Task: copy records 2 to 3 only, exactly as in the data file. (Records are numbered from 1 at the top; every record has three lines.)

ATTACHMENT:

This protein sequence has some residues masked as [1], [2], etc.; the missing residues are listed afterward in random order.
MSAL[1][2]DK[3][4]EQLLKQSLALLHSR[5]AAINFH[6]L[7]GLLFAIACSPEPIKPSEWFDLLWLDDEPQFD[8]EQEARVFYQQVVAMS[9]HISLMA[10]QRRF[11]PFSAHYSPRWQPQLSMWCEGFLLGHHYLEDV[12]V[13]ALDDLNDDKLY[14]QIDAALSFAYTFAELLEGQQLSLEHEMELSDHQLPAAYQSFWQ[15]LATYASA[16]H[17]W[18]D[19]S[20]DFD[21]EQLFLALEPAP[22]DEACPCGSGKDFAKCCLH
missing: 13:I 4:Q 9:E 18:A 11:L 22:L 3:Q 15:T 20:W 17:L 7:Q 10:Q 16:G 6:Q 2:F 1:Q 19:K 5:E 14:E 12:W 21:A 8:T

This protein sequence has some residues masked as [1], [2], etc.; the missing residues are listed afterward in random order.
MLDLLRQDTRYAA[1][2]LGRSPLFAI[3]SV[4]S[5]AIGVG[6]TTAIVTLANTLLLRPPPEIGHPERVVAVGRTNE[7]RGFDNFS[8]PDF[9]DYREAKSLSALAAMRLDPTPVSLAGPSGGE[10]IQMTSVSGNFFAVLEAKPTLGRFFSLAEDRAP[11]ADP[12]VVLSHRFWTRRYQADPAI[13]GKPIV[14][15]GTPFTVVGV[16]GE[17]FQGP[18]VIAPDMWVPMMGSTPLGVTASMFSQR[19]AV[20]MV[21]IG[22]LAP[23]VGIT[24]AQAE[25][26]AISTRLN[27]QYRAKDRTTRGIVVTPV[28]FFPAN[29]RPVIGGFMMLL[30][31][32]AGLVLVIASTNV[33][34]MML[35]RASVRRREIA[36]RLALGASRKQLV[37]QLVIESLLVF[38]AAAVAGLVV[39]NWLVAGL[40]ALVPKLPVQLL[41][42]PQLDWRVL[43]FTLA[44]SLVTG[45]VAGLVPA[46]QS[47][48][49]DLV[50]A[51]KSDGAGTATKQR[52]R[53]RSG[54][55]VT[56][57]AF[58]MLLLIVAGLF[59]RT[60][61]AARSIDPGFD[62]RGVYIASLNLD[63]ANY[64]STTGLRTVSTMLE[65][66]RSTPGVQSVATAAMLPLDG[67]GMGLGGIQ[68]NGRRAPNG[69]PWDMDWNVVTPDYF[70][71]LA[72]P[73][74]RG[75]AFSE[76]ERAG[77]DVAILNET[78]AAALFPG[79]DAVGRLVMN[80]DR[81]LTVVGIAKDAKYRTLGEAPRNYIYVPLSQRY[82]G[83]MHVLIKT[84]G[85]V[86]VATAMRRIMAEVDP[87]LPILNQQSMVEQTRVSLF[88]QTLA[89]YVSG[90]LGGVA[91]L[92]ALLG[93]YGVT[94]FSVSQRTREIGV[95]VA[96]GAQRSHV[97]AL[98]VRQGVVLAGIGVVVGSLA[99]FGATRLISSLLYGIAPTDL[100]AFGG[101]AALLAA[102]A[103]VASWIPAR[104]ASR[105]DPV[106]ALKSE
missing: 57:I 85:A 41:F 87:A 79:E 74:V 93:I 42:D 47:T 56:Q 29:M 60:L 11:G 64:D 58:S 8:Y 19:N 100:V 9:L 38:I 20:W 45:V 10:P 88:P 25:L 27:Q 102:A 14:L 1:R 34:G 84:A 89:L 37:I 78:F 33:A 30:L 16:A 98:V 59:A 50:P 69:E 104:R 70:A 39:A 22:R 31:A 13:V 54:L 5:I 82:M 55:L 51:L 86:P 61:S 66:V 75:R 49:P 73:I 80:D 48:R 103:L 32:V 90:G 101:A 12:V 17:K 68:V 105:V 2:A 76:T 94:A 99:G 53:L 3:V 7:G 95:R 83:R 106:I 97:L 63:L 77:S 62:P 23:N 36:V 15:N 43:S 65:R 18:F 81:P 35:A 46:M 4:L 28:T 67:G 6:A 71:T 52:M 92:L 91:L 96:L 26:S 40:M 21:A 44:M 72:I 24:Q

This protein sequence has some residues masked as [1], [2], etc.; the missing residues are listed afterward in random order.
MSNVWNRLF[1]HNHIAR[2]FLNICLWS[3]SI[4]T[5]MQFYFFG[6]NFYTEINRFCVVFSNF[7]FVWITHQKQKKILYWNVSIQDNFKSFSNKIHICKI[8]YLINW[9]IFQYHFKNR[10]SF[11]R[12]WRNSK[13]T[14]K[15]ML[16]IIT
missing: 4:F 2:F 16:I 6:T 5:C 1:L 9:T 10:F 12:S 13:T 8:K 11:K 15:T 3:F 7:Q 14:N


This protein sequence has some residues masked as [1], [2], etc.; the missing residues are listed afterward in random order.
MLDLLRQDTRYAA[1][2]LGRSPLFAI[3]SV[4]S[5]AIGVG[6]TTAIVTLANTLLLRPPPEIGHPERVVAVGRTNE[7]RGFDNFS[8]PDF[9]DYREAKSLSALAAMRLDPTPVSLAGPSGGE[10]IQMTSVSGNFFAVLEAKPTLGRFFSLAEDRAP[11]ADP[12]VVLSHRFWTRRYQADPAI[13]GKPIV[14][15]GTPFTVVGV[16]GE[17]FQGP[18]VIAPDMWVPMMGSTPLGVTASMFSQR[19]AV[20]MV[21]IG[22]LAP[23]VGIT[24]AQAE[25][26]AISTRLN[27]QYRAKDRTTRGIVVTPV[28]FFPAN[29]RPVIGGFMMLL[30][31][32]AGLVLVIASTNV[33][34]MML[35]RASVRRREIA[36]RLALGASRKQLV[37]QLVIESLLVF[38]AAAVAGLVV[39]NWLVAGL[40]ALVPKLPVQLL[41][42]PQLDWRVL[43]FTLA[44]SLVTG[45]VAGLVPA[46]QS[47][48][49]DLV[50]A[51]KSDGAGTATKQR[52]R[53]RSG[54][55]VT[56][57]AF[58]MLLLIVAGLF[59]RT[60][61]AARSIDPGFD[62]RGVYIASLNLD[63]ANY[64]STTGLRTVSTMLE[65][66]RSTPGVQSVATAAMLPLDG[67]GMGLGGIQ[68]NGRRAPNG[69]PWDMDWNVVTPDYF[70][71]LA[72]P[73][74]RG[75]AFSE[76]ERAG[77]DVAILNET[78]AAALFPG[79]DAVGRLVMN[80]DR[81]LTVVGIAKDAKYRTLGEAPRNYIYVPLSQRY[82]G[83]MHVLIKT[84]G[85]V[86]VATAMRRIMAEVDP[87]LPILNQQSMVEQTRVSLF[88]QTLA[89]YVSG[90]LGGVA[91]L[92]ALLG[93]YGVT[94]FSVSQRTREIGV[95]VA[96]GAQRSHV[97]AL[98]VRQGVVLAGIGVVVGSLA[99]FGATRLISSLLYGIAPTDL[100]AFGG[101]AALLAA[102]A[103]VASWIPAR[104]ASR[105]DPV[106]ALKSE
missing: 57:I 85:A 41:F 87:A 79:E 74:V 93:I 42:D 47:T 56:Q 29:M 60:L 11:G 64:D 58:S 8:Y 19:N 100:V 9:L 38:I 20:W 45:V 10:P 88:P 25:L 27:Q 102:A 14:L 1:R 34:G 84:A 89:L 37:I 78:F 33:A 30:L 16:A 98:V 59:A 50:P 69:E 104:R 70:A 39:A 22:R 31:A 13:V 54:L 5:I 82:M 55:L 51:L 86:P 61:S 66:V 75:R 49:P 73:I 80:D 48:R 103:L 32:V 90:G 101:A 12:V 17:K 68:V 105:V 2:A 76:T 94:A 99:G 53:L 3:V 7:G 95:R 83:R 106:I 97:L 63:L 77:S 62:P 23:N 36:V 15:N 43:S 65:R 18:F 81:P 35:A 46:M 4:L 28:T 67:G 6:A 71:T 52:M 92:L 91:L 96:L 26:S 40:M 21:A 44:M 72:I 24:Q

This protein sequence has some residues masked as [1], [2], etc.; the missing residues are listed afterward in random order.
MSNVWNRLF[1]HNHIAR[2]FLNICLWS[3]SI[4]T[5]MQFYFFG[6]NFYTEINRFCVVFSNF[7]FVWITHQKQKKILYWNVSIQDNFKSFSNKIHICKI[8]YLINW[9]IFQYHFKNR[10]SF[11]R[12]WRNSK[13]T[14]K[15]ML[16]IIT
missing: 4:F 2:F 16:I 6:T 5:C 1:L 9:T 10:F 12:S 13:T 8:K 11:K 15:T 3:F 7:Q 14:N